A year on from successfully having them frozen, the Egyptian state has yet to recover a penny of the £85 million of assets thought to belong to Hosni Mabarak in the UK. Staff at its specially established Illicit Gains Department, despairing of any prospect of cooperation from the UK Treasury, filed a lawsuit against it last month.
The Treasury will plead that until the Egyptians have demonstrated that the assets were paid for with money that was illegally obtained in Egypt, there's nothing they can do. One has to prove the 'predicate crime.' In my old career I would come across this problem frequently, and it's often exceptionally difficult to overcome; but it's hard not to see this particular constraint as one of many that make it dispiritingly easy for dictators, corrupt government ministers and bureaucratic crooks of various stripes to steal and hide their money.
Finding the stuff remains half the problem. In the last twelve months assets belonging to Qaddafi, Ben Ali, Mubarak and Gbagbo have been frozen around the world, the amounts in the many tens of millions of dollars. This sounds impressive, but what the authorities have been able to identify is negligible as a proportion of the whole, because no one knows where the vast bulk of these deposed dictators' fortunes lies. The tip of the iceberg may be frozen but the rest remains stubbornly liquid.
How much each might have stolen is hard to estimate, but one recent study compared the amount of revenue generated by oil sales from Libya with the amount spent by government and found an annual shortfall of billions of dollars -which, we can assume, ended up in the pockets of the Qaddafi family.
Qaddafi's peers may have been less heinous, by a degree or two, but we can assume that the people of those recently liberated countries have lost not just decades of freedom but tens, probably hundreds of billions of dollars to corruption. And they are not alone: the countries in question are surrounded in the corruption tables by plenty of others where those in power continue to steal from the state. All in all, the theft is comfortably in the trillions. It is the biggest crime on the planet.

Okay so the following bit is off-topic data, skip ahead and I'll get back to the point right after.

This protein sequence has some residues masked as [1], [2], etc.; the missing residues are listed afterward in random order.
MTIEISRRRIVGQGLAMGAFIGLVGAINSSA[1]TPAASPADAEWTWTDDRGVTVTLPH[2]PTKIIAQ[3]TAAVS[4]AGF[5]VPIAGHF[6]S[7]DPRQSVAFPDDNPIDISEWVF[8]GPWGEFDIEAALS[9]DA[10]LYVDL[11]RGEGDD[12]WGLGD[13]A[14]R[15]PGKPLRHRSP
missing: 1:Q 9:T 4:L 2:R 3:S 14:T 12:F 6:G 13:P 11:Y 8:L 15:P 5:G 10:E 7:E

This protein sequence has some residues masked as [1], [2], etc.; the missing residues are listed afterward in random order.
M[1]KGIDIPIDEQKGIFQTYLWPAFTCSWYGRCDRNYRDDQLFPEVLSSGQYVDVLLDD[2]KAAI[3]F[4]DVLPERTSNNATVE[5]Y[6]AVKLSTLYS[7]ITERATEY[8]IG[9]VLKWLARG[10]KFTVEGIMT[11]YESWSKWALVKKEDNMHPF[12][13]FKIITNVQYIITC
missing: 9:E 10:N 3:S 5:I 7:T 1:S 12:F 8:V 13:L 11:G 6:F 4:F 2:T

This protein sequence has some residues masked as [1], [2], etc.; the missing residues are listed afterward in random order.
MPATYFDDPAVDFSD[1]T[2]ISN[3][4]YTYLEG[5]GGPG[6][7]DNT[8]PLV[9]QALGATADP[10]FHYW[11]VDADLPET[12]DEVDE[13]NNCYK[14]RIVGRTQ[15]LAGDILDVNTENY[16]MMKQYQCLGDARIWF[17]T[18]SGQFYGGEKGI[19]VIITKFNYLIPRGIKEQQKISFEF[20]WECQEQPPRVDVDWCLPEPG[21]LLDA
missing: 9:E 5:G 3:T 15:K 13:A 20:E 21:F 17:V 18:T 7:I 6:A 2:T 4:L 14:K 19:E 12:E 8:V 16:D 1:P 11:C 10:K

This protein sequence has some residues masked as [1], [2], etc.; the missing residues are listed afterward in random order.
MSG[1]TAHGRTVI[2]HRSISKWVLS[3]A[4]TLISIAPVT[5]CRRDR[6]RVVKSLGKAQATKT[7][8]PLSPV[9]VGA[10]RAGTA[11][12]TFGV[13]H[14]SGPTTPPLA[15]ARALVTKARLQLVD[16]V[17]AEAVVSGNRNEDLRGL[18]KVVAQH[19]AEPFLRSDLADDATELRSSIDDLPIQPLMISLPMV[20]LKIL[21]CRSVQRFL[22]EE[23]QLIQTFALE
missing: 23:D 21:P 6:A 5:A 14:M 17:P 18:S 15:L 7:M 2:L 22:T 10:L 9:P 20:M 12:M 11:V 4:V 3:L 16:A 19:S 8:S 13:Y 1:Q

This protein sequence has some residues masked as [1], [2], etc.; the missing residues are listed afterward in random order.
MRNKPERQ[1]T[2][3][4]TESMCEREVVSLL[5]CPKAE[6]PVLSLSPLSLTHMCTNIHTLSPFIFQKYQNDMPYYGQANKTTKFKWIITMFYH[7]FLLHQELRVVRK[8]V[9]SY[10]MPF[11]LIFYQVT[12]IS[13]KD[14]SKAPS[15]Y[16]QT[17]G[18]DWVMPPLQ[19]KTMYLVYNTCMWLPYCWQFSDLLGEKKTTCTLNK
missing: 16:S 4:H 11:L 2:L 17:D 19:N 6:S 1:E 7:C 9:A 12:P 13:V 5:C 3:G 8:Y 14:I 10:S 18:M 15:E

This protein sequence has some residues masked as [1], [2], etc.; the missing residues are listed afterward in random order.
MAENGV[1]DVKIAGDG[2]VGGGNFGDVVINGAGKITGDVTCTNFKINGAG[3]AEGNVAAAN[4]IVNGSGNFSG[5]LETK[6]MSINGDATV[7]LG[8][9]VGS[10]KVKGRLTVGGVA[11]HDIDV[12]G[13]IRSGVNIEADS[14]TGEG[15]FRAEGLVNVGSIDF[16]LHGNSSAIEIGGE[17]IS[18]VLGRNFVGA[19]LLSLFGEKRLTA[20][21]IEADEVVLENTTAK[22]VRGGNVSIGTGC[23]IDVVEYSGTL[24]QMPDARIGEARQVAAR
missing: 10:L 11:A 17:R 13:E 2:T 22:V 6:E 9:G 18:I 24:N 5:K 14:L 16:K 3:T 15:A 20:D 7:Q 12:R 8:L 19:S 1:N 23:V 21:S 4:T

For those who would recover some of the proceeds, the task is prodigious. First they have to find the money, which will have been buried, by skilled professionals, in a vast, featureless landscape of offshore companies and bogus funds and impenetrable trusts. That process can take many years, even when the work is being conducted by investigators who are similarly skilled - and it is a sad, obvious truth that no dictator in his right mind trains up teams of crack financial detectives.
And once they have found some money, they need to demonstrate its ownership and its criminal origin before they have any chance of getting it back, neither of which is easy. The result is that money urgently needed to rebuild constitutions, infrastructure and societies may take a decade to be returned, and that recovery rates are likely to be mere pennies in the pound.
Developed countries have been getting better and better at combating fraud and corruption within their borders but have made little progress on fighting international financial crime. There is a compelling, urgent case to create an international commission responsible for asset recovery, where lawyers and investigators could share their experience and governments could pool information. The Egyptian team responsible for recovering Mubarak's billions needs concerted help from abroad, but despite the best efforts of a handful of people that help is proving patchy and scant. If developed economies fail to act, an extraordinary opportunity to support democratic processes, diminish corruption, and encourage enduring stability will be lost.